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Problem Set 5 Solution Set

Anthony Varilly
(adapted from Nitin Saksenas LATEXfile)
Math 112, Spring 2002

1. End of Chapter 4, Exercise 6b. Let f : R R be a bounded function. Prove that f is


continuous if and only if the graph of f is a closed subset of R2 . What if f is unbounded?
Solution. (=) Assume f is continuous. Let Gf = {(x, f (x)) | x R} denote the graph of f .
Since f is continuous, for each convergent subsequence xk x0 , we have f (xk ) f (x). Thus
every sequence of the form (xn , f (xn )) Gf converges to (x, f (x)) Gf . But this means
that Gf is closed.
(=) Assume that Gf is closed. Since f is bounded, say |f (x)| M , every sequence
(xn , f (xn )) in Gf such that xn x is contained in ({xn } {x}) [M, M ]. This is the
product of two compact spaces and so it is compact in R2 . Hence (xn , f (xn )) has a convergent
subsequence (xnk , f (xnk )) in this space. Since the limit point lies in Gf , it must be of the
form (x, f (x)). Hence f (xnk ) f (x) and so f is continuous.
If f is unbounded then Gf could be closed but f could be discontinuous. Consider the function
(
1/x x > 0
f (x) =
0
x0
The graph of this function is closed (its complement is openalso, it is the union of two graphs
that are closed). But the function is discontinuous at zero.
2. End of Chapter 4, Exercise 7. Consider a compact set B Rn and let f : B Rm be
continuous and one-to-one. Then prove that f 1 : f (B) B is continuous. Show by
example that this may fail if B is connected but not compact.
Solution. Consider the closed set C B Rn . Since B is closed and bounded and C is a
closed subset of B, C is also bounded and therefore compact by the HeineBorel theorem.
Since f is continuous, it follows that f (C) is compact and thus closed. We then claim that
(f 1 )1 (C) = f (C). Indeed, since f is one-to-one, it maps B bijectively onto its image f (B).
One can then easily show inclusions both ways.
Hence given a closed set C B, (f 1 )1 (C) is closed, so f 1 is continuous.
To show that this may fail if B is connected but not compact, consider f : [0, 2) R2
given by f (t) = (sin t, cos t). Observe that f ([0, 2)) equals the unit circle S R2 . (Also f is
one-to-one and continuous.) But the preimage of f 1 , which equals f , maps an open set to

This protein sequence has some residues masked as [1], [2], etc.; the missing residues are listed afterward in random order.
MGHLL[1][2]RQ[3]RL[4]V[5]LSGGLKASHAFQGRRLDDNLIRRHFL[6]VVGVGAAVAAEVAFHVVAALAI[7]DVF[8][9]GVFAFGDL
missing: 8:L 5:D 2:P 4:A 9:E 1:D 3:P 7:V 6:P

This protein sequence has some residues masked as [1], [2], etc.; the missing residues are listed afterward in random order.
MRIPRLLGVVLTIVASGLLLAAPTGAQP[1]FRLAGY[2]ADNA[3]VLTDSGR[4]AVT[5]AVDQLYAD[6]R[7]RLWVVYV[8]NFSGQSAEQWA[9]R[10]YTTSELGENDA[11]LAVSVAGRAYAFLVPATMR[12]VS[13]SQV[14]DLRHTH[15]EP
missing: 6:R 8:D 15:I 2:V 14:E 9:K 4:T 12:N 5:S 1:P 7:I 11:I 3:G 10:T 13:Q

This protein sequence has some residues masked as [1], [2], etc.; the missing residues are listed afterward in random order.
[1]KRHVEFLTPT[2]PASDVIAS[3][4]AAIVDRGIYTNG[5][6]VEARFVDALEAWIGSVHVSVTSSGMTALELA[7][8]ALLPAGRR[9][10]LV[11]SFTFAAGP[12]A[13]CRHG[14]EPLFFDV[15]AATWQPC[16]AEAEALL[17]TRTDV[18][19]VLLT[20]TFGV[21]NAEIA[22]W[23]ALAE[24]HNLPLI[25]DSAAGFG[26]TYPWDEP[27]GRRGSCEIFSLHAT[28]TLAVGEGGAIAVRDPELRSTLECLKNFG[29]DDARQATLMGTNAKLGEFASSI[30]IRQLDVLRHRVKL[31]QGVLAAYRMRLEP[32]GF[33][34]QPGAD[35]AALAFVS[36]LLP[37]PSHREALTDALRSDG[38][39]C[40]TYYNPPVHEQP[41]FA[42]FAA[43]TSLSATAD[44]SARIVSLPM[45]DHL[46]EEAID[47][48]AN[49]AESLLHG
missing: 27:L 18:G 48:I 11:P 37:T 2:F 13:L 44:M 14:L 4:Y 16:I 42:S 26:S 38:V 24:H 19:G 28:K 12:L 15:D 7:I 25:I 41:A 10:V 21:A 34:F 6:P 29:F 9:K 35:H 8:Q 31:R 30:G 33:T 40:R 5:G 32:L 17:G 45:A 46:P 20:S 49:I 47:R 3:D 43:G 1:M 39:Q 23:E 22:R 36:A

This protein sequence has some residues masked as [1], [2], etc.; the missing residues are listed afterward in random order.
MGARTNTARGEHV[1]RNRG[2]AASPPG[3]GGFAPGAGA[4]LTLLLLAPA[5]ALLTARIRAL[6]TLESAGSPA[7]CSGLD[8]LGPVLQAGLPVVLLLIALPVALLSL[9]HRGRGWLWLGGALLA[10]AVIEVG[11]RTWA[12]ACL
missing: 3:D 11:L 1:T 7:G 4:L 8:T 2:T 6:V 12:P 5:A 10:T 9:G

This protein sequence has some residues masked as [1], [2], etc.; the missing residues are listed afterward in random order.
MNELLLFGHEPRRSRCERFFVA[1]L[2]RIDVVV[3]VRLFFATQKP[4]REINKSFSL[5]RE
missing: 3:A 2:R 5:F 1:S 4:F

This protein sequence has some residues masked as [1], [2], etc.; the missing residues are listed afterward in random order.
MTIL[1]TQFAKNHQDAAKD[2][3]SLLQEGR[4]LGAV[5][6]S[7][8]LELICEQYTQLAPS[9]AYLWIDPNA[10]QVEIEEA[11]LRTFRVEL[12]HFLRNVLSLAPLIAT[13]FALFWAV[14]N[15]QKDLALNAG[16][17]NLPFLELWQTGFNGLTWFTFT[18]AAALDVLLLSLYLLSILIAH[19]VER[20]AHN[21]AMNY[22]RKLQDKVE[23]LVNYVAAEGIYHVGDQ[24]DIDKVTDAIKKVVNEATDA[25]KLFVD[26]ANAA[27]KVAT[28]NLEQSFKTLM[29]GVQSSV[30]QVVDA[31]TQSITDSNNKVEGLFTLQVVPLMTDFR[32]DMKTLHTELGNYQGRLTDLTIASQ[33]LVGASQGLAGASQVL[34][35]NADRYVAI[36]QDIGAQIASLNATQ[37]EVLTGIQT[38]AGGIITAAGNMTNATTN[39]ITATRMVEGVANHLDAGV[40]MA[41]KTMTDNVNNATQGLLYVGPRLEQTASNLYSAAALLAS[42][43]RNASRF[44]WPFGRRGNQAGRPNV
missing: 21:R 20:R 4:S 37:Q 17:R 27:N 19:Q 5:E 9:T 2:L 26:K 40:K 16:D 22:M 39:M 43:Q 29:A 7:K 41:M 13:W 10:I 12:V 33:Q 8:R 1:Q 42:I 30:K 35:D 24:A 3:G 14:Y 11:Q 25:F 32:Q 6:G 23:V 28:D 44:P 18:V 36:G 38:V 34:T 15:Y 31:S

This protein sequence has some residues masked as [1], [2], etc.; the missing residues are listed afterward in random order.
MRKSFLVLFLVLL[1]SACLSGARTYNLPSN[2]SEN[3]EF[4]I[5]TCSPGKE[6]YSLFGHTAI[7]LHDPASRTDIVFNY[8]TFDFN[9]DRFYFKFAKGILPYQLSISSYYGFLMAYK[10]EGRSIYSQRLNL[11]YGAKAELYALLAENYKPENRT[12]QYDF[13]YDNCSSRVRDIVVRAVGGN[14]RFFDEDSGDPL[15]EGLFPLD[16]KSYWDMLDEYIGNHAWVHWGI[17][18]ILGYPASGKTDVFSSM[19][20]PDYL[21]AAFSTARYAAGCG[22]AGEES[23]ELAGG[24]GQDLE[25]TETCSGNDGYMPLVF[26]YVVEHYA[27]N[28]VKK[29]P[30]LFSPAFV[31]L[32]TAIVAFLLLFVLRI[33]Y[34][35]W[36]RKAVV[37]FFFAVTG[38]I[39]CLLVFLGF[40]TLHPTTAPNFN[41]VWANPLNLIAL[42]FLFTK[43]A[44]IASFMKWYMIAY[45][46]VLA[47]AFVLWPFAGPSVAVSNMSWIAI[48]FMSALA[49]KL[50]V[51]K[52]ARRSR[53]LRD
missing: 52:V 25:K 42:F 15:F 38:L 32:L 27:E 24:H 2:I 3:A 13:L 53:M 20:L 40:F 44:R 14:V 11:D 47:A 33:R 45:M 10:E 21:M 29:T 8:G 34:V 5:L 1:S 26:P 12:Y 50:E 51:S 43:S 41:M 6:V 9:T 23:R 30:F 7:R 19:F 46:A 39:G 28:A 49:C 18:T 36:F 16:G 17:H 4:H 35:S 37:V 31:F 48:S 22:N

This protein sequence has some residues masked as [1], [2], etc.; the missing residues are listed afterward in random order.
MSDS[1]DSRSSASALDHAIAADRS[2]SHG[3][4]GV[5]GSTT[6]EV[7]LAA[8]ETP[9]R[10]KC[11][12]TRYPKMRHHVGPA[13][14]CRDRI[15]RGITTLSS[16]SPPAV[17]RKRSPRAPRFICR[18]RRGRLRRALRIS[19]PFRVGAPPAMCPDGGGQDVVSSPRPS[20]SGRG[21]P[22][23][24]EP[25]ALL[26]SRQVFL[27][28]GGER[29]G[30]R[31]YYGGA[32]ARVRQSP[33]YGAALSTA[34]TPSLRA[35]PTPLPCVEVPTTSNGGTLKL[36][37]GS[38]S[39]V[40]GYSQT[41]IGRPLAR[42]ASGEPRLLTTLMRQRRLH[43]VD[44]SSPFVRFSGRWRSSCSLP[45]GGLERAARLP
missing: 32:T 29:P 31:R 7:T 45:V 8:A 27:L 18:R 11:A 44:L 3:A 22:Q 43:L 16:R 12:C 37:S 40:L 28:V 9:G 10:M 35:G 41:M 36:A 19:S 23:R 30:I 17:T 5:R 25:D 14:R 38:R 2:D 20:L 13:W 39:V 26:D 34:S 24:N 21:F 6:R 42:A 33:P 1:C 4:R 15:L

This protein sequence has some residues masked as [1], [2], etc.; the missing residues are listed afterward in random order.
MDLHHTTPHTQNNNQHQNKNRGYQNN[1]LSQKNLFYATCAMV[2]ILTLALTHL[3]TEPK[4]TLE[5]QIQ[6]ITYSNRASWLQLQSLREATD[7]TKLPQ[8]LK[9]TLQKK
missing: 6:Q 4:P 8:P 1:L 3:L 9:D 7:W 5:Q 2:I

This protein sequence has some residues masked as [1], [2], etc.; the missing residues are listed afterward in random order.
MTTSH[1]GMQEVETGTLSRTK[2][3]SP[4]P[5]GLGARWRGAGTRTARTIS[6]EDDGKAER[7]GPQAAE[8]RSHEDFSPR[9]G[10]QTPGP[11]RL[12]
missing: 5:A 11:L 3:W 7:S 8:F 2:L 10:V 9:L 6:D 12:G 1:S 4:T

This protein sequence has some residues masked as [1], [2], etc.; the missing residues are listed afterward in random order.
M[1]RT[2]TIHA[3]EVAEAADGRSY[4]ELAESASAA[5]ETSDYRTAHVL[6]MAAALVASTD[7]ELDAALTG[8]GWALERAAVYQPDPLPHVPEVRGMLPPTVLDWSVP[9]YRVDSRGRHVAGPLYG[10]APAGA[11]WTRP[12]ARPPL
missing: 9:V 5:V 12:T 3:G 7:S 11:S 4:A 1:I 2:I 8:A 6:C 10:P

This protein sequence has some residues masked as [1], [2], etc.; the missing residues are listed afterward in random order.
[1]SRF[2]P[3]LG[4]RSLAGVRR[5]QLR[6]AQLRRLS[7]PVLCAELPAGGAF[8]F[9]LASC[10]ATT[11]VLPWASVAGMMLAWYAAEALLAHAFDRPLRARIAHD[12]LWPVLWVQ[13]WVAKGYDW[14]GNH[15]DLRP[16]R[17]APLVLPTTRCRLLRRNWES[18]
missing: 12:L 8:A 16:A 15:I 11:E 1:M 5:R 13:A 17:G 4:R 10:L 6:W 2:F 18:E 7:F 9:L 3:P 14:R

a closed set so f 1 cannot be continuous.
1

3. End of Chapter 4, Exercise 8. Define maps s : Rn Rn Rn and m : R Rn Rm as


addition and scalar multiplication maps defined by s(x, y) = x + y and m(, x) = x. Show
that these mappings are continuous.
Solution. Consider the continuous functions s1 (x, y) = x and s2 (x, y) = y. Then s = s1 + s2
and by Corollary 4.3.3, s is continuous. Now consider the continuous functions m1 (, x) =
and m2 (, x) = x. Then m = m1 m2 and by Corollary 4.3.3, m is continuous.
4. End of Chapter 4, Exercise 18. Let A M be connected and let f : A R be continuous
with f (x) 6= 0 for all x A. Show that f (x) > 0 for all x A or else f (x) < 0 for all x A.
Solution I. Suppose there exist points a, b of A for which f (a) < 0 and f (b) > 0. Then by
the Intermediate Value Theorem there exists a point c (a, b) such that f (c) = 0, contrary
to the hypothesis on f . Thus either f (x) > 0 for all x A or f (x) < 0 for all x A.
Solution II. Suppose there exist points a, b of A for which f (a) < 0 and f (b) > 0. Define the
sets
U = {x M | f (x) < 0}
V = {x M | f (x) > 0}.
We are assuming U and V are non-empty. Note that both U and V are open, since, for
example, U = f 1 ((, 0)), i.e., it is the pre-image of an open set under a continuous
mapping. Then U and V form a separation of A, contrary to the hypothesis that A is
connected. Hence one of the sets U or V must be empty in fact.
5. End of Chapter 4, Exercise 29. Let f : R R satisfy |f (x) f (y)| |x y|2 . Prove that f
is a constant.
|f (x) f (y)|
Solution. |f (x) f (y)| |x y|2
|x y| (since |x y| is non-negative)
|x y|



f (y) f (x)
f (y) f (x)



limyx |y x| |f 0 (x)|

|y x|. It follows that limyx
yx
yx
0 f 0 (x) = 0 f is constant.
6. End of Chapter 4, Exercise 30a. Let f : [0, ) R, f (x) =
continuous.

x. Prove that f is uniformly

Solution I. Well prove f is uniformly continuous in [0, 1/4] and on (1/4, +). The former
follows from the Uniform Continuity theorem since f is continuous and [0, 1/4] is compact.